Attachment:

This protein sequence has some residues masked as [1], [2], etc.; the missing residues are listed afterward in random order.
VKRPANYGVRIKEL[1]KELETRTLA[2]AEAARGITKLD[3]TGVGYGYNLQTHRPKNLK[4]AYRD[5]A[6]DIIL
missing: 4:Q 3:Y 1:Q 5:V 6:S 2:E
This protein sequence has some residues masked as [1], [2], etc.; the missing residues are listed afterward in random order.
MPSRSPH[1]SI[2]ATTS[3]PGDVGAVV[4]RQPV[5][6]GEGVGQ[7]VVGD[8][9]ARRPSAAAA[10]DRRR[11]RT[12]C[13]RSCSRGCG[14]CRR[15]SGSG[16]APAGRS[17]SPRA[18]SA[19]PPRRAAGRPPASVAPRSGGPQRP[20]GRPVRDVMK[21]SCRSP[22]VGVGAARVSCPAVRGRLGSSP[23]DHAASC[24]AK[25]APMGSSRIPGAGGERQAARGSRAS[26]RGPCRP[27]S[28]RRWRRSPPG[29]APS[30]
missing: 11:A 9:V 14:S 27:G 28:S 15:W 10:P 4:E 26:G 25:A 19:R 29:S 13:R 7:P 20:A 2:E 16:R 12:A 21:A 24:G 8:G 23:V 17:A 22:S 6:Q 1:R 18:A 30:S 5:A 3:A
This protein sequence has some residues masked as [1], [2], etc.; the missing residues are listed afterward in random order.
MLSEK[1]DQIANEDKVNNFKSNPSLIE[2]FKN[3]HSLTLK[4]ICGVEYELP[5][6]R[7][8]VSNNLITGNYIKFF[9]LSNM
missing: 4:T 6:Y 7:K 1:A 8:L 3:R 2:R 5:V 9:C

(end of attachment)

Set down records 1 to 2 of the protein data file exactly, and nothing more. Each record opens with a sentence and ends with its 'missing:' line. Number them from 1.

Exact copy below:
This protein sequence has some residues masked as [1], [2], etc.; the missing residues are listed afterward in random order.
VKRPANYGVRIKEL[1]KELETRTLA[2]AEAARGITKLD[3]TGVGYGYNLQTHRPKNLK[4]AYRD[5]A[6]DIIL
missing: 4:Q 3:Y 1:Q 5:V 6:S 2:E
This protein sequence has some residues masked as [1], [2], etc.; the missing residues are listed afterward in random order.
MPSRSPH[1]SI[2]ATTS[3]PGDVGAVV[4]RQPV[5][6]GEGVGQ[7]VVGD[8][9]ARRPSAAAA[10]DRRR[11]RT[12]C[13]RSCSRGCG[14]CRR[15]SGSG[16]APAGRS[17]SPRA[18]SA[19]PPRRAAGRPPASVAPRSGGPQRP[20]GRPVRDVMK[21]SCRSP[22]VGVGAARVSCPAVRGRLGSSP[23]DHAASC[24]AK[25]APMGSSRIPGAGGERQAARGSRAS[26]RGPCRP[27]S[28]RRWRRSPPG[29]APS[30]
missing: 11:A 9:V 14:S 27:G 28:S 15:W 10:P 4:E 26:G 25:A 19:R 29:S 13:R 7:P 20:A 2:E 16:R 12:A 21:A 24:G 8:G 23:V 17:A 22:S 6:Q 1:R 18:A 30:S 5:A 3:A